Plant science at the dinner table: Carrots

Carrots are Bugs Bunnies’ “go-to food”. Like Bugs, carrots are one of America’s favorite vegetables.

According to “What Gives Bugs Bunny His Lasting Power?” by Smithsonian, in 1940 a gangly, gray rabbit hopped out of a hole in the ground, knocked on a bald man’s head and asked “What’s Up Doc?” to the tune of the crunch of a large carrot. Bugs Bunny was always crunching and munching on carrots. We have all heard the jokes about Bugs never needing glasses, although he sported glasses with his many masquerades. So why didn’t Bugs need glasses? After all, he is 80 years old. The answer is carrots, of course.

Carrots were Bugs Bunnies’ “go-to food”. Like Bugs, carrots are one of America’s favorite vegetables. Carrots are high in vitamin A, which is crucial for good vision. Vitamin A also plays a role in healthy bones, is essential for reproduction, helps cell division and growth, and supports the immune system and skin health.

Americans love carrots. Just think, what is the first vegetable to disappear from a relish tray? Speaking of relish trays, most carrots in the U.S. are consumed raw. The average American consumes 8.7 pounds of fresh carrots per year, which is down from 2006 when the per capita consumption was 12 pounds per year. That number goes up just a couple of pounds when cooked and processed carrots are added to the diet.

Carrots are tasty raw or roasted and added to stews, soups and salads. They are delightful baked in cakes and muffins. It is one of the first foods given to babies. Carrots are versatile in their culinary uses, have gained popularity as a handy snack with the introduction of the baby carrot market, and overall delicious.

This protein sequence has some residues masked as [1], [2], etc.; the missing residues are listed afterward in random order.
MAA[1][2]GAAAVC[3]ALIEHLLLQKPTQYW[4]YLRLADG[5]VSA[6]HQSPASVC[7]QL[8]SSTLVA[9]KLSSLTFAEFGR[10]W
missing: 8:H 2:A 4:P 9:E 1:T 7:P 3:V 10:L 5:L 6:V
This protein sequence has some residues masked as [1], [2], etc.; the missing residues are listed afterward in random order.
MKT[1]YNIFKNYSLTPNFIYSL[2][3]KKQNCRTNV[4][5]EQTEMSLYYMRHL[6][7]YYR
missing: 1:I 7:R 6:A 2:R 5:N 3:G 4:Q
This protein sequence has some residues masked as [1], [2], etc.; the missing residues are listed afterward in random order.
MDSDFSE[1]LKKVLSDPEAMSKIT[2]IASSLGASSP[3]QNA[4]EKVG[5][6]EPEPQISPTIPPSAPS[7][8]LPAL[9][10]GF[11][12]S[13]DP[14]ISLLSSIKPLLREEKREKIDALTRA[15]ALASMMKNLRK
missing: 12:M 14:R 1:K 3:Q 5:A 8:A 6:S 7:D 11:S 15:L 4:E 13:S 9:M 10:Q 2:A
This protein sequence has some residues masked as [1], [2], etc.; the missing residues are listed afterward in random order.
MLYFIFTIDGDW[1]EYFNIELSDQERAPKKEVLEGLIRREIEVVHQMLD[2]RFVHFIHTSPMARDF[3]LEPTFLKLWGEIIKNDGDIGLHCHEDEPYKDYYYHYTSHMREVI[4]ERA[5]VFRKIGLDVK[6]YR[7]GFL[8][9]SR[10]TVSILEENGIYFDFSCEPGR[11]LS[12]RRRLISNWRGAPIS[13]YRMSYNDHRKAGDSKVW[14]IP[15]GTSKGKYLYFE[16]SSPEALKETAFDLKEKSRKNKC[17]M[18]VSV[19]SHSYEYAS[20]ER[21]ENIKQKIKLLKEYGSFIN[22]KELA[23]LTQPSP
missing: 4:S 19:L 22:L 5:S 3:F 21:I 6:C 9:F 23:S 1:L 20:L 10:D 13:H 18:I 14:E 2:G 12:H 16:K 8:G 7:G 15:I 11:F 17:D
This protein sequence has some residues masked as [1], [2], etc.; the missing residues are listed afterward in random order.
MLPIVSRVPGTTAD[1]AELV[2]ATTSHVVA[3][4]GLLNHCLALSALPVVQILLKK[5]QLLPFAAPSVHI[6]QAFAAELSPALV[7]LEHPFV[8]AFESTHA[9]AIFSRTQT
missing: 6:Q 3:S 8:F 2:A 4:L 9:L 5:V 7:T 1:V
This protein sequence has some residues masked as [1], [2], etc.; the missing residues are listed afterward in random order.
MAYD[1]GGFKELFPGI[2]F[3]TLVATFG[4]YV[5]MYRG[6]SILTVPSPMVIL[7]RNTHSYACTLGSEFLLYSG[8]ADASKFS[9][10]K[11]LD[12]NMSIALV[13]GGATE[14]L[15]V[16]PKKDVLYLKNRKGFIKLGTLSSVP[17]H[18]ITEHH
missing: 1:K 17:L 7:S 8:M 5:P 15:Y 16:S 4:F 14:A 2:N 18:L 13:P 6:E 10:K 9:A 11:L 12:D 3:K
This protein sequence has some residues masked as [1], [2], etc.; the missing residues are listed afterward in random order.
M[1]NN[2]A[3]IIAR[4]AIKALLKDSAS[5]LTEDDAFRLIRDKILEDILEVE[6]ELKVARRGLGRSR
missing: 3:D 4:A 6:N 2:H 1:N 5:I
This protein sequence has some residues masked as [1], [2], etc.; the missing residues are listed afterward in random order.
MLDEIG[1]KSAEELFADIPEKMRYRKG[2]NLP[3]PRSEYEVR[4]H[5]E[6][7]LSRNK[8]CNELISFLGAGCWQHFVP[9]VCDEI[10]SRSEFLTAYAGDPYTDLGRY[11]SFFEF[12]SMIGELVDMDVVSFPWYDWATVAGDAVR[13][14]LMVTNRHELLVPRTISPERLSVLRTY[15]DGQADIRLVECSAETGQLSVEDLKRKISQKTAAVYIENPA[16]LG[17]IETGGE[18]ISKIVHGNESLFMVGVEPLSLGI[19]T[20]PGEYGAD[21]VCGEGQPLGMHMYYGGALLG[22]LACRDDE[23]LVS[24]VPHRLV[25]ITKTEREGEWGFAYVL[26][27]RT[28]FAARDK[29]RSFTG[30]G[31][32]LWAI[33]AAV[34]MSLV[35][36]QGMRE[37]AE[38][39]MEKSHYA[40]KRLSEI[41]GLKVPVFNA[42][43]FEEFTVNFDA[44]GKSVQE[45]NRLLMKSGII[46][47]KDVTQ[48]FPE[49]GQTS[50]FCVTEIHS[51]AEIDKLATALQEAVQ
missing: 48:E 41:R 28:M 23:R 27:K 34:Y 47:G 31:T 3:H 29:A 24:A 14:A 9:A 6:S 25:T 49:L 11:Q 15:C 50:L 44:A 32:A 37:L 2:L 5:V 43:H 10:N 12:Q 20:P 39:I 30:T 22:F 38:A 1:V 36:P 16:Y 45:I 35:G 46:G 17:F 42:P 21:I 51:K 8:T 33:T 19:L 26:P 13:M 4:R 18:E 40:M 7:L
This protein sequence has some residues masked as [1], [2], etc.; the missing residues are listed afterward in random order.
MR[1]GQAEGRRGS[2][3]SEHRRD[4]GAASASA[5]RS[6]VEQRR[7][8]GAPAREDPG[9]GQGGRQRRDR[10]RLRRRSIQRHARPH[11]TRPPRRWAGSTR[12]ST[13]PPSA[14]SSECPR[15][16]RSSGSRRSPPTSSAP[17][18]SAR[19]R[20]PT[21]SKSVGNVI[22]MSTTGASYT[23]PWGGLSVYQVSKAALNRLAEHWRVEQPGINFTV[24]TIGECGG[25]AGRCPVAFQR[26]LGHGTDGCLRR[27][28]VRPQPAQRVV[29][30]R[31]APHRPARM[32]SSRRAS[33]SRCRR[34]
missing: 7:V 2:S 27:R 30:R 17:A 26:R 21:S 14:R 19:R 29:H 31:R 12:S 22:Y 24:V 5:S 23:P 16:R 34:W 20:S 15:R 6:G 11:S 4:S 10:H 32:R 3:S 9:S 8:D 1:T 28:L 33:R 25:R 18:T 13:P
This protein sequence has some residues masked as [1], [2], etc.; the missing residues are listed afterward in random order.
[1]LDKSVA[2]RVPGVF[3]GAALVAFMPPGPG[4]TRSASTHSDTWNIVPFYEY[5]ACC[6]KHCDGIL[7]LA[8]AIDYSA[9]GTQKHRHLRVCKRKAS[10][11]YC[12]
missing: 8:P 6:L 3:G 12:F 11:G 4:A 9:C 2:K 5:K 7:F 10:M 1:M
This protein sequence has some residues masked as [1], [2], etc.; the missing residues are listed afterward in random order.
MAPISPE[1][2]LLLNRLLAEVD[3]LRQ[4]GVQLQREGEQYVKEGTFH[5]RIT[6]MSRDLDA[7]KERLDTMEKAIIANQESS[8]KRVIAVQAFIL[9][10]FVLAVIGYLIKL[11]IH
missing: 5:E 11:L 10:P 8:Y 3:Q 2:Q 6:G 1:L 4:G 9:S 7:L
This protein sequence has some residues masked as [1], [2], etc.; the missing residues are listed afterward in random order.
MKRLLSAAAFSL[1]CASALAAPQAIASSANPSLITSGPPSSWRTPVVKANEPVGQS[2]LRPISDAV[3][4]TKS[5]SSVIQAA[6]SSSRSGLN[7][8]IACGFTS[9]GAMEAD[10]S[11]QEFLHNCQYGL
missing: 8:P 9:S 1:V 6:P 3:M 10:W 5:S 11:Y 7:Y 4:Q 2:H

Fun facts about carrots

  • Carrot nutrition factsCarrots are members of the Apiaceace (formally called the Unbeliferae) family. This family also includes celery, anise, dill and cilantro.
  • Carrots are biennial. They grow taproots the first year, flower and set seed in their second year.
  • The word carrot comes from the Greek word karoton, beta carotene was actually named for the carrot.
  • Carrots are the fourth most consumed vegetable in the U.S. according to the U.S. Department of Agriculture. Carrot consumption rises with age and income.
  • The first carrots were grown in Afghanistan.
  • The number one producer of carrots worldwide is China.
  • The first carrots were purple and skinny.
  • Dutch scientists bred pale orange carrots in the 1700s.
  • In England, people grew carrots for their lacey white flowers.
  • Carrots were once used as livestock feed.
  • Carrots have huge amounts of vitamin A.
  • Carrots contain calcium, phosphorus and potassium.
  • There are over 100 varieties of carrots.
  • Carrots come in a variety of colors such as orange, yellow, red, white and purple. These colorful carrots are gaining popularity in the U.S.
  • Approximately 7,000 acres of carrots are grown in Michigan each year.
  • The biggest carrot ever recorded weighed 22 pounds 7 ounces, and the longest 20 feet by 5.9 inches.

Carrots are easy to grow. With the abundance of varieties, you can enjoy carrots of many shapes, sizes and colors. Michigan State University Extension has an excellent guide to growing carrots.

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